By Maria Wiering
Faith and service were at the heart of a short-term volunteer experience for young women sponsored by the Sisters of Bon Secours in Baltimore Aug. 2-8.
Six women participated in Project Good Help, an annual program the sisters designed to inspire women to serve others, help underprivileged people in Baltimore City and foster religious vocations to their community.
“One of the primary reasons for doing this is to give individuals an opportunity to really put their faith into action, into service,” said Sister Pat Dowling, the sisters’ U.S. vocations director.
A resident of West Baltimore, Sister Pat led the program with Sister Fran Gorsuch, a member of the sisters’ vocation formation team who lives in Fairhaven, N.J.
The program included service work for several Baltimore City programs, including My Brother’s Keeper in Irvington and the Bon Secours Women’s Resource Center in Penrose. Participants prepared and served meals, cleaned and visited with people at the sites where they served. They also spent time in prayer and reflection while staying at the sisters’ motherhouse in Marriottsville.
Project Good Help is open to single Catholic women, ages 19 to 35. This year’s participants live in Maryland, Virginia and New York, and their reasons for joining the program varied.
Hyunjeong Choo, 22, wanted a chance to “recharge” and to see examples of faith-based service, she said. A parishioner of Ss. Philip and James in Charles Village, Choo recently graduated from The Johns Hopkins University School of Nursing in Baltimore and is job searching. She was curious about what the sisters do, and wanted model of integrated faith and service, she said.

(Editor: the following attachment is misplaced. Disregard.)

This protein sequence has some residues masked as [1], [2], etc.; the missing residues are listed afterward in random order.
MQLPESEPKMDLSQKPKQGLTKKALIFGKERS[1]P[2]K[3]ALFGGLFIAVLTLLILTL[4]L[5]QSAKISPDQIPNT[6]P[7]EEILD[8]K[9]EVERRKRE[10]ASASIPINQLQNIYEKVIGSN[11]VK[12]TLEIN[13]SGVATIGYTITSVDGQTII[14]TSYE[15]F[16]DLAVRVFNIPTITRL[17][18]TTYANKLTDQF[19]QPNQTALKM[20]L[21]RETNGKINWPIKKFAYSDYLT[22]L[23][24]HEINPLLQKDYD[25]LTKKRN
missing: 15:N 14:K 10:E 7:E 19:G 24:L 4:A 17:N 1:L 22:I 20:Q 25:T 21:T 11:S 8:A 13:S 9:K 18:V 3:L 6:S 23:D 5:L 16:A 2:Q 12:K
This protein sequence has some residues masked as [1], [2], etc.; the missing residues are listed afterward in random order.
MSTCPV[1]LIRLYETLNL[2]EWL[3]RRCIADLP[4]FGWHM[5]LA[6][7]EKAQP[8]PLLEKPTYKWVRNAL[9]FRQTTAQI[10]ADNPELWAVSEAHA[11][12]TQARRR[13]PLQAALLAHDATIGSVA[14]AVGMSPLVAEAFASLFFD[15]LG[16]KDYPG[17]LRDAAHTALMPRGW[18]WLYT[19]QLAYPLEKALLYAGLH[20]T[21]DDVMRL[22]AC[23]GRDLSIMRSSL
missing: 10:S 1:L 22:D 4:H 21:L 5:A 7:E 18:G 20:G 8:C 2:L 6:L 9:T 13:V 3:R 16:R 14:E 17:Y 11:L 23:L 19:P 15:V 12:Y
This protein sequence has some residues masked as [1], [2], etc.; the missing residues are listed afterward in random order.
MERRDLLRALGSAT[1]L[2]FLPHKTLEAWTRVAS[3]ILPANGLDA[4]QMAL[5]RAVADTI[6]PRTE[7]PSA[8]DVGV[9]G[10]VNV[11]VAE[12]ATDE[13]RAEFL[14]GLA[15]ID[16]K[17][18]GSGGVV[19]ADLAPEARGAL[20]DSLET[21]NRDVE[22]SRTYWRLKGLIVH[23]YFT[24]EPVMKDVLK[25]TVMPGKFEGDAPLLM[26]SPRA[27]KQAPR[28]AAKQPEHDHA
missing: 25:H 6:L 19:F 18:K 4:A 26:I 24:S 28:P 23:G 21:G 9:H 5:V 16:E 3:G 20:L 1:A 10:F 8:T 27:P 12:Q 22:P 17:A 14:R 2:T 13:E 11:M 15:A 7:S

“I want to learn to incorporate my faith into my future job and learn how to love others,” she said.
Maryland Arciaga, 35, was interested in meeting people who work in a variety of nonprofit organizations, she said. A meeting planner for the National Action Alliance for Suicide Prevention in Washington, D.C., Arciaga said her interest in service work deepened while traveling and volunteering in the Philippines two years ago.
She dreams of running her own nonprofit organization one day, and she saw the program as an opportunity meet other women with similar interests, she said.
“I work in community service, I love people, and I’ve got to learn more and grow deeper in my faith,” which made the program a good fit for her, said Arciaga, a parishioner of St. Philip Neri in Linthicum Heights.
Like most participants, neither Choo nor Arciaga feels called to religious life, they said.
Two of the participants said long weekend was part of their vocational discernment.
Sister Pat said she does not expect all participants to be interested in religious life, but she does hope the program spreads awareness of the Bon Secours community, which has been in Baltimore for more than 130 years.
“Many young people are not exposed to sisters,” she said. “For young women who are exploring religious life, they do want to understand how sisters live their lives. What are they involved in? How do they make a difference in the world?”
Young adults in the Millennial Generation – the demographic Project Good Help pursues – often grew up doing service work through their schools and churches, and many want to “make a difference,” Sister Pat said.
“[Project Good Help] gives individuals an opportunity to provide their energy, gifts and talents with others,” she said.
With six participants, Project Good Help doubled in size from last year, when the program launched. Sister Pat expects it to continue to grow, she said.
Copyright (c) Aug. 7, 2012 CatholicReview.org